Trump’s Jerusalem Decision Ushers in New Era of Unilateralism, Uncertainty

Thomas Seibert

WASHINGTON — US President Donald Trump’s decision to tear up the rulebook of US policy towards the Israeli-Palestinian conflict ushered in a new era of unilateral action and uncertainty in the region likely to go beyond the wave of protests triggered by his plan for Jerusalem.
By declaring Jerusalem the capital of Israel and by announcing his intention to move the US Embassy in Israel from Tel Aviv to Jerusalem, Trump reversed decades of US diplomatic positions.
“We cannot solve our problems by making the same failed assumptions and repeating the same failed strategies of the past,” Trump said in a televised address on December 6. “Old challenges demand new approaches.”
The shift to US unilateralism sparked concern during an emergency session of the UN Security Council two days later. “There is a serious risk today that we may see a chain of unilateral actions, which can only push us further away from achieving our shared goal of peace,” UN Middle East Envoy Nickolay Mladenov said.
US Ambassador to the United Nations Nikki Haley was unapologetic about Washington’s determination to go it alone. “Israel will never be, and should never be, bullied into an agreement by the United Nations or by any collection of countries that has proven [its] disregard for Israel’s security,” Haley told the Security Council.
Trump spoke of a “new beginning” for efforts to bring peace to Israelis and Palestinians but did not say how he intends to inject new life into the peace process after handing Israel an important symbolic victory in the long-running conflict with the Palestinians. European powers pressed Washington for details.
Following Trump’s announcement, thousands of Palestinians protested in Jerusalem, in the West Bank and in Gaza. Reports said at least four people had been killed and more than 200 injured in clashes with Israeli police and in attacks by Israeli jets on Hamas positions in Gaza. The air strikes were in retaliation for three rockets being fired from Gaza into Israel. Street protests erupted in virtually all Muslim and Arab capitals.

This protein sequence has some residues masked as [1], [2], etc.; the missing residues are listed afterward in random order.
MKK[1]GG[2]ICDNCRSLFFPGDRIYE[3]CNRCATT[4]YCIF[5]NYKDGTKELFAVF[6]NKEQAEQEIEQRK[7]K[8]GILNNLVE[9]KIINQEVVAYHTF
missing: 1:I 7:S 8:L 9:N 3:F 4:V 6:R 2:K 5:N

Trump’s decision triggered predictable bluster and threating talk from radical Islamists. Ayatollah Ahmad Khatami, an ultra-conservative cleric and a leader of the Tehran weekly Muslim prayers, pledged to destroy Israeli cities. “If one day the Zionist regime wants to make a mistake, we will level Tel Aviv and Haifa to the ground,” he said.
Despite the tensions created by Trump’s announcement and the incitement that followed, the unrest was less intense than expected. Among Palestinians and Arab public opinion at large, a sense of despair seemed to take hold. Trump’s initiative could have quashed hopes of a two-state solution. Results of a US opinion poll suggested that the public in at least three Arab countries no longer believes in the possibility of a settlement of the Palestinian problem.
Nearly seven years of strife and chaos since the “Arab spring” seem to have taken their toll on the ability of the Arab world to mobilise around virtually any cause, contrary to decades past. Reports said the Trump administration calculated that the negative fallout from the Jerusalem announcement would be limited. “Trump’s action signals disdain for the opinion of the whole Arab world,” Palestinian-American academic Rashid Khalidi wrote in the Guardian.
However, the president’s stated hope that his shock move would insert new energy into Israeli-Palestinian peace efforts suffered immediate setbacks. Palestinian chief negotiator Saeb Erekat told Al Jazeera the Palestinians would not talk to the United States unless Trump reversed his Jerusalem decision.
In addition, Jibril Rajoub, a senior official in the Fatah movement of Palestinian President Mahmoud Abbas, said Abbas would not receive US Vice-President Mike Pence, who is to tour the Middle East later in December. The White House warned a refusal by Abbas to meet with Pence would be “counterproductive.”
Trump’s move has further sidelined the United States in the Middle East. Once again, Russia has an opportunity to step into the vacuum. Closer coordination is expected between Moscow, Ankara and Tehran.

Thomas Seibert
is an Arab Weekly contributor in Istanbul.
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